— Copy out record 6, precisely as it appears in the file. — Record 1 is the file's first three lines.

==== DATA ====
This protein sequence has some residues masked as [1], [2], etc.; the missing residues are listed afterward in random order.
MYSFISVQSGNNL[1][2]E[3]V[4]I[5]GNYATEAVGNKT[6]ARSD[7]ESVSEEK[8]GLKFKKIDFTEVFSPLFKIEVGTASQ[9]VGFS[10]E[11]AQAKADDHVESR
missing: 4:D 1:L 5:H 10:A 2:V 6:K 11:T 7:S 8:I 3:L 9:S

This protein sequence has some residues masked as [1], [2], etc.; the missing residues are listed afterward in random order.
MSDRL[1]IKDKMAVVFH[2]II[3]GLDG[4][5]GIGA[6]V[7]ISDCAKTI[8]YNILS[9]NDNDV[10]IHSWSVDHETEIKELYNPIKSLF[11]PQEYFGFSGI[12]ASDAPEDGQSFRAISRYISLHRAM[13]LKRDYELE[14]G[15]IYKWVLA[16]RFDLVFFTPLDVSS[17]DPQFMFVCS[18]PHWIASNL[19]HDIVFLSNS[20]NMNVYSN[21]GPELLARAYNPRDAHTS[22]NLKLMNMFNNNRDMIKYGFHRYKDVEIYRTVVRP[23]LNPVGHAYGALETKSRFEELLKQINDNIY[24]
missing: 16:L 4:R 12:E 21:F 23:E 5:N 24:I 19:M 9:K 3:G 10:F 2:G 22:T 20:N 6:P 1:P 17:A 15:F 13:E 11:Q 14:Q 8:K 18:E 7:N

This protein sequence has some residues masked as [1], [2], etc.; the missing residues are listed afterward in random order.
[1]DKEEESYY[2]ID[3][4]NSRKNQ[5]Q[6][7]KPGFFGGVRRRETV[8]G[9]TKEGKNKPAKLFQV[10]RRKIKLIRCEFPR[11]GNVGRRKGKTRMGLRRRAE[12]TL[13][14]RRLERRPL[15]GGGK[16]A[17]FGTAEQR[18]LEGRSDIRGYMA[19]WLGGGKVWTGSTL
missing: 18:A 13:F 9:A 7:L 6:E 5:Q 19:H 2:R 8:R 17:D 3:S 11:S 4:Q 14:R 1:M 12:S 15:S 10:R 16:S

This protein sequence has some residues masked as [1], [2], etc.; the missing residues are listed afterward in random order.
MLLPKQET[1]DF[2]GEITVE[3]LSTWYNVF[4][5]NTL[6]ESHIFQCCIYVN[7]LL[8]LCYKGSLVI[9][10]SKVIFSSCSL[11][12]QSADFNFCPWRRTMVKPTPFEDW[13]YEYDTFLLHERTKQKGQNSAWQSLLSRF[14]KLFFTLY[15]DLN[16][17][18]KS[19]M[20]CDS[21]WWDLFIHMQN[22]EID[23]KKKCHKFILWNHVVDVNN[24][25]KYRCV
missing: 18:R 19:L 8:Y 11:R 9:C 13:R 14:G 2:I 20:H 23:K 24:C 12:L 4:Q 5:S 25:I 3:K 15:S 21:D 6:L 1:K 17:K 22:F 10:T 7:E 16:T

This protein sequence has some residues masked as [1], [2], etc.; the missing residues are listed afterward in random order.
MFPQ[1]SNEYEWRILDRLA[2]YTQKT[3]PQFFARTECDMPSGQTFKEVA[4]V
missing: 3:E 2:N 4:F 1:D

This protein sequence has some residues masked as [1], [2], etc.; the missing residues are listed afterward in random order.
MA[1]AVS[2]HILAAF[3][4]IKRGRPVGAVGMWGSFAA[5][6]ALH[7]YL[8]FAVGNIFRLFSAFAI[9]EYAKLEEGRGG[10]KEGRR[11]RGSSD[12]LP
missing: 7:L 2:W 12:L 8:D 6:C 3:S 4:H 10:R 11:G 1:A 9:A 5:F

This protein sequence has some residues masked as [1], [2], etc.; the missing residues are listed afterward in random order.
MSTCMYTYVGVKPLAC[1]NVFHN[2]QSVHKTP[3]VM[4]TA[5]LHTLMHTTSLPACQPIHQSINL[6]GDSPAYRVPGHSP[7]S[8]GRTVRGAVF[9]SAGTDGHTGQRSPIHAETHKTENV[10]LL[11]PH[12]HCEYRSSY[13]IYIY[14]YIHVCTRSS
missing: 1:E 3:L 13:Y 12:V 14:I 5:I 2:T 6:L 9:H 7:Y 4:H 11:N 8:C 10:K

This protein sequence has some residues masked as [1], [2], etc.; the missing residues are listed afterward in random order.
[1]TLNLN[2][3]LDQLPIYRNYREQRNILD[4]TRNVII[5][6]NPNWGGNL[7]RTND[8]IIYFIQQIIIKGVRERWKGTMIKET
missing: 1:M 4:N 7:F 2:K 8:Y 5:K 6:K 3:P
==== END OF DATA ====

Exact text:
This protein sequence has some residues masked as [1], [2], etc.; the missing residues are listed afterward in random order.
MA[1]AVS[2]HILAAF[3][4]IKRGRPVGAVGMWGSFAA[5][6]ALH[7]YL[8]FAVGNIFRLFSAFAI[9]EYAKLEEGRGG[10]KEGRR[11]RGSSD[12]LP
missing: 7:L 2:W 12:L 8:D 6:C 3:S 4:H 10:R 11:G 1:A 9:A 5:F